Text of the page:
MIAMI -- For the first time in about 30 years, Marlins president of baseball operations Michael Hill will not be at a ballpark or baseball field in some capacity on the anniversary of Jackie Robinson breaking Major League Baseball’s color barrier.
One of two African-Americans to preside over baseball operations for a Major League club -- along with Ken Williams of the White Sox -- Hill and the rest of MLB will celebrate Jackie Robinson Day at home this year.
The Marlins were originally scheduled to face the Angels at Marlins Park on Wednesday, April 15, traditionally the date that all players throughout the Majors wear No. 42 in honor of Robinson.
To Hill, not being at the ballpark for the occasion doesn’t diminish its significance.
“It's still a tremendous day of pride, because the day is still there, and it's still a huge part of the history of this game,” Hill said in an interview with MLB.com. “If that day doesn't happen, then we don't get that opportunity to wear 42. I may not get that opportunity to do what I do.”
Hill, who is also half-Cuban and speaks Spanish fluently, is in his seventh season as Miami’s president of baseball operations. The 49-year-old has been an executive with the organization for the past 18 seasons, and each year April 15 is personally special.
“Obviously, it will be a little different; the fact that we don't get to celebrate him in front of fans and get to see just how important he is to the game on the field,” Hill said. “But it doesn't diminish just how important he is and what he means to our game.
“[No. 42] is the one uniform retired throughout Major League Baseball, because he was such an impactful and important person in our game.”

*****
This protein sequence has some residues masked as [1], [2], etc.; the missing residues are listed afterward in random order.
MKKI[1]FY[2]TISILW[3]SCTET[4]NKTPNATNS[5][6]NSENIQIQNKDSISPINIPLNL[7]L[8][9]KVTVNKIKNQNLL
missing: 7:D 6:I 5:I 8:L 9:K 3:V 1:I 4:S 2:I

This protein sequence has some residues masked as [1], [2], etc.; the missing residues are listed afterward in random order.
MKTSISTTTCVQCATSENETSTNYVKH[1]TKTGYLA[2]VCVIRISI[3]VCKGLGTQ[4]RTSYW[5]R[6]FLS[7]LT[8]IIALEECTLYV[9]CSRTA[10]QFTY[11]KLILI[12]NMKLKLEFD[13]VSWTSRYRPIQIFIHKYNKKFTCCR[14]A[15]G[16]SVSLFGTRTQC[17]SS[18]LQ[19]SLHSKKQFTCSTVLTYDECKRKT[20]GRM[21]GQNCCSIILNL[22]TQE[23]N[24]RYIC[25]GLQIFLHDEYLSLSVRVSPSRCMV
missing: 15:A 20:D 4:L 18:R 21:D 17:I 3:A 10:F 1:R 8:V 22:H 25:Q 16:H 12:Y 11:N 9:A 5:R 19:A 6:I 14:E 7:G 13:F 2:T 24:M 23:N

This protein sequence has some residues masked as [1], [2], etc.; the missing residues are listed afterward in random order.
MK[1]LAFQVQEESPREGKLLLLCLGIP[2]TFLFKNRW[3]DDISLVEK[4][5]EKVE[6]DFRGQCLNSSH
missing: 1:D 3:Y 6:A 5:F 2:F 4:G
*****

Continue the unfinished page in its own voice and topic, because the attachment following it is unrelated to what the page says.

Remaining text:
A native of Cincinnati, Hill was a three-sport standout in high school, playing baseball, football and basketball. He went on to become a baseball and football star at Harvard University.
Now in his 25th season in a league front-office capacity, Hill previously worked in the Rockies and Rays organizations.
As a freshman at Harvard in 1990, he participated in the first Baseball Beanpot, a prominent annual competition that features Harvard, Boston College, Northeastern and Boston University.
“I actually played left field at Fenway my freshman year,” Hill said. “I hit my fair share of balls off the [Green Monster] as a lefty -- never cleared it. I didn't have enough launch angle. But I did hit one over the bullpen in right. I went over the bullpen.
“That, obviously, was a tremendous memory for me, playing nine times in Fenway. Then, I went 3-1 against Yale as a football player.”
Drafted by the Rangers in the 31st round in 1993, Hill played two seasons in Texas’ system and one with the Reds. Sensing he wasn’t tracking toward the big leagues, Hill transitioned from playing to joining the Rays’ front office in ’95.
“That's everyone's childhood dream, to play professionally,” Hill said. “I was fortunate enough to play two sports and graduate from Harvard. You didn't know if you would get drafted, coming out of an Ivy League school. I was very blessed and fortunate that the Rangers took a liking [to me] and gave me a chance to play professional baseball.”
In today’s game, MLB front offices are filled with former Ivy Leaguers. Hill was at the forefront of the trend.
Ben Crockett, vice president of player development for the Red Sox; Jeff Bridich, Rockies executive vice president and general manager; David Forst, general manager of the Athletics; and Peter Woodfork, MLB's senior vice president of baseball operations, all previously played baseball at Harvard.
When Hill was with the Rockies in 2002, he drafted Crockett in the third round.
“I remember speaking to all of them when they were in college,” Hill said.
Throughout the years, Hill has frequently spoken to students, including many African Americans, about the opportunities that are available for them in baseball.
Early in Spring Training this year, Hill and Marlins chief executive officer Derek Jeter, along with players -- Monte Harrison, Jazz Chisholm and Sterling Sharp -- addressed Palm Beach County students at the club’s complex in Jupiter, Fla.
“It's a great opportunity for us to share our stories and let young people know that this is a tremendous sport that we all love and devoted our careers to,” Hill said. “If there is an opportunity, they should consider it. There are so many options out there for kids. When you're talking about sports, we're competing with so many other sports. I caught my baseball bug when I was very young.”